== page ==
As a follow-up to yesterday's post on a continuing strike by European Patent Office examiners, I went to watch today's Munich demonstration. I figured I'd see a few hundred (of the EPO's 3,800 Munich-based) employees demonstrate, but the organizers announced a crowd of 1,100 at the beginning of their protest march from an EPO building to the Palace of Justice, and of 1,300 toward the end after other protesters, including members of technical boards of appeal (i.e., in-house judges), had joined. According to the organizers from SUEPO, the EPO staff union, this made today's Munich demonstration "the largest event in the history of the EPO."
While I know that organizers like to overstate such figures, both numbers appeared very credible to me. The protest march was impressively long (even more so when considering temperatures just slightly above freezing and the light rain)--so long that it was impossible to have the whole crowd on a single picture, even at the destination where a few short speeches were given.
This picture shows a limited part of the initial gathering:
From there, the crowd marched to today's destination, the Palace of Justice. First the protesters had to cross Hackerbruecke, a bridge that is similarly crowded only during Oktoberfest (it's the closest local train station to Theresienwiese, the Oktoberfest venue):
I took the next picture a little later:
You can find a couple of other photos, and measured commentary expressing a certain degree of concern, on the IPKat blog. A Bavarian broadcasting company (probably radio, maybe TV) was also present, and even before today's protest, Frankfurter Allgemeine Zeitung reported (the article, along with English and French translations, is available here) about "strange things going on" in Munich.
The FAZ article notes that the European Patent Organization (EPOrg) is run as a state within the state, an issue I mentioned yesterday. It's an autocracy that is above the law. The SUEPO activist leading the march said today that whenever EPO employees try to raise human rights issues in judicial proceedings, the EPO's lawyers routinely argue the EPOrg is an international organization that is not a signatory of the European Convention on Human Rights, thus its employees (though they are all nationals and residents of member states of the Council of Europe, another non-EU body) don't enjoy the protection that goes with the European human rights charta. SUEPO proposes accession of the EPOrg to the Council of Europe as a solution to several (though not all) fundamental problems affecting EPO staff.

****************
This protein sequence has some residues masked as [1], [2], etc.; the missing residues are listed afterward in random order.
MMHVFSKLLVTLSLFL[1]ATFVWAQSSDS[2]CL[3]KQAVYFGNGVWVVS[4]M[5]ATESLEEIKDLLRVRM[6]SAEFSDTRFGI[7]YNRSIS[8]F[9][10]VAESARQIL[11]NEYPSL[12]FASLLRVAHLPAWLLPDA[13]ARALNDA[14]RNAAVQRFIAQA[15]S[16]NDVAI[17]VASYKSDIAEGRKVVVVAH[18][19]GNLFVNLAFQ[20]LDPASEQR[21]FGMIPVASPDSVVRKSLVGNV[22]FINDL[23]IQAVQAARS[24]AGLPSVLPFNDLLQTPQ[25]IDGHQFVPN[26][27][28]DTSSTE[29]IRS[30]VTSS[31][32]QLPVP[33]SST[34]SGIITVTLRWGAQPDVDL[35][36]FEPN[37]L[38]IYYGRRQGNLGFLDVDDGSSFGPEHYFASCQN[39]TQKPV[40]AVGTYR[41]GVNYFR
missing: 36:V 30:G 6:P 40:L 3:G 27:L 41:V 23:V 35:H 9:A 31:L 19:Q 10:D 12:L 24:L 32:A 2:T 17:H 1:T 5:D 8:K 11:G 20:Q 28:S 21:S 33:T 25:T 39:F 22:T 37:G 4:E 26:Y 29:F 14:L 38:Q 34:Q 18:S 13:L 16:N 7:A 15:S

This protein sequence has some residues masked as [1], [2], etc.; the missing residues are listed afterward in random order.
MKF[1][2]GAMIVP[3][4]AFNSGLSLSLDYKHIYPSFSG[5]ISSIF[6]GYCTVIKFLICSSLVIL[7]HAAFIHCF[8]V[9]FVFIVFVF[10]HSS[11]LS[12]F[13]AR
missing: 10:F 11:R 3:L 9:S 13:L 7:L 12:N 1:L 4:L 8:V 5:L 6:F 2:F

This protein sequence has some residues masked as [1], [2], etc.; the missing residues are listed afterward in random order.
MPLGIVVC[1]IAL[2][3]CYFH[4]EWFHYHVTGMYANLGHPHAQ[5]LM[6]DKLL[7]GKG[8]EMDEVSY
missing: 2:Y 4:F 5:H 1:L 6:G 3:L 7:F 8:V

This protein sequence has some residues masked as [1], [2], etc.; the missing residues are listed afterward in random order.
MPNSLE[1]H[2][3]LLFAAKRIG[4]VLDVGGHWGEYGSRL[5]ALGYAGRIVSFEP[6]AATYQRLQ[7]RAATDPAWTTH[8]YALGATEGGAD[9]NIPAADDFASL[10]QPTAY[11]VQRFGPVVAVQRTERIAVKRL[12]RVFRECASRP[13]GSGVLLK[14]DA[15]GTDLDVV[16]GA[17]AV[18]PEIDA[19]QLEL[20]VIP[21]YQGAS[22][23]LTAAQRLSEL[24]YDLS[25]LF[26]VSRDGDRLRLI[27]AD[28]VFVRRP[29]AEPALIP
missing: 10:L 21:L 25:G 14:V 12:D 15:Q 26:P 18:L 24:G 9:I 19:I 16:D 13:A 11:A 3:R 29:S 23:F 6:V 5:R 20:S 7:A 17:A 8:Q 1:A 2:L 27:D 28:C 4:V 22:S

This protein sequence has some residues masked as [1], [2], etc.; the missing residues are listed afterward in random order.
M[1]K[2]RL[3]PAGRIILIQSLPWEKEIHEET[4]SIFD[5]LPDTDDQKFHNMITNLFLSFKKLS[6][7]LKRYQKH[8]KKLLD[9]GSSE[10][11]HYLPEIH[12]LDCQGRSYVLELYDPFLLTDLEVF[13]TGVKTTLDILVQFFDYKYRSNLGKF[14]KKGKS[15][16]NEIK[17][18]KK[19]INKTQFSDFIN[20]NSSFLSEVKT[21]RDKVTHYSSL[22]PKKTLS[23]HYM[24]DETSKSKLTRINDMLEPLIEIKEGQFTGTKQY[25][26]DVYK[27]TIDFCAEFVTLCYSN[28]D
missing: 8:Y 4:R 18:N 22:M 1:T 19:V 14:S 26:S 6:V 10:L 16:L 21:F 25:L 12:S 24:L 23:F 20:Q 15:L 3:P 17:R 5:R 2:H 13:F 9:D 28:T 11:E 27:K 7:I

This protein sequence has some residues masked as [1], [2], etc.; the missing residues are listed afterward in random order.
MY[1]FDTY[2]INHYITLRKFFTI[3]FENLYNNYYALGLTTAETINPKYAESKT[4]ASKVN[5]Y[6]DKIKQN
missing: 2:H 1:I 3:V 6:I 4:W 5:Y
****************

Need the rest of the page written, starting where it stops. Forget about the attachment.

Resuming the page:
Wherever there is a lack or near-absence of checks and balances, two things inevitably happen:
- Whatever little may exist in the form of checks and balances will be further marginalized or eliminated. Case in point, the EPOrg abolished an independent audit committee in 2011. EPO president Battistelli said in a 2012 interview (in French) that in his entire political career he'd never enjoyed so much freedom, not having to worry about parliaments or governments. "It's us who sets the rules, discusses them, and negotiates them." (It's unclear whether "us" refers to him and the Administrative Council, or just to himself in the form of a pluralis maiestatis).
Such a deficient structure furthermore makes it all too tempting to create conflicts of interest for those who are meant to oversee the agency's dealings: the national public servants representing the governments of the EPO contracting states on the EPOrg's Administrative Council. One of the speakers at today's demonstration in front of the Palace of Justice said that the EPO recently started to pay for the health insurance of the national delegates to the Administrative Council.
That should actually be a big-time political scandal in Europe. I heard that Administrative Council meetings are a boon for some Munich-based doctors, particularly dentists, as national delegates (presumably from, relatively speaking, poorer European countries) go to see them while they are here. I also heard from a multiplicity of reliable sources that the president of the EPO can easily silence critics on the Administrative Council by either offering lucrative cooperation projects to their national patent offices if they support him or by threatening to withdraw funding for such projects if they don't.
This labor dispute is, as I already explained yesterday, not about money but about fundamental rights. One protester held a sign that said "No intellectual property rights without civil rights" and that makes sense. Others warned against a lawless space on European (or, specifically, Bavarian) soil.
The only issue that was mentioned by the speakers in connection with compensation was that SUEPO opposes the idea of a performance bonus for examiners that could create a conflict of interest as examiners should be honest brokers between an inventor and the general public--an attitude that I like very much. As an alternative, SUEPO appears to prefer accelerated career paths based on the quality of someone's work.
Toward the end, the deeply-rooted lack of faith of many EPO employees in the current president was expressed loud and clear as significant parts of the crowd chanted, in French, "Battistelli démission." There are some indications that EPO governance has never been more problematic than under the current president, but as long as the underlying structural issues are not addressed, there's no guarantee that a different president wouldn't be worse. Overly close ties between members of the Administrative Council and the EPO president (whoever that president may be at any given point in time) are a particularly important part of the problem.
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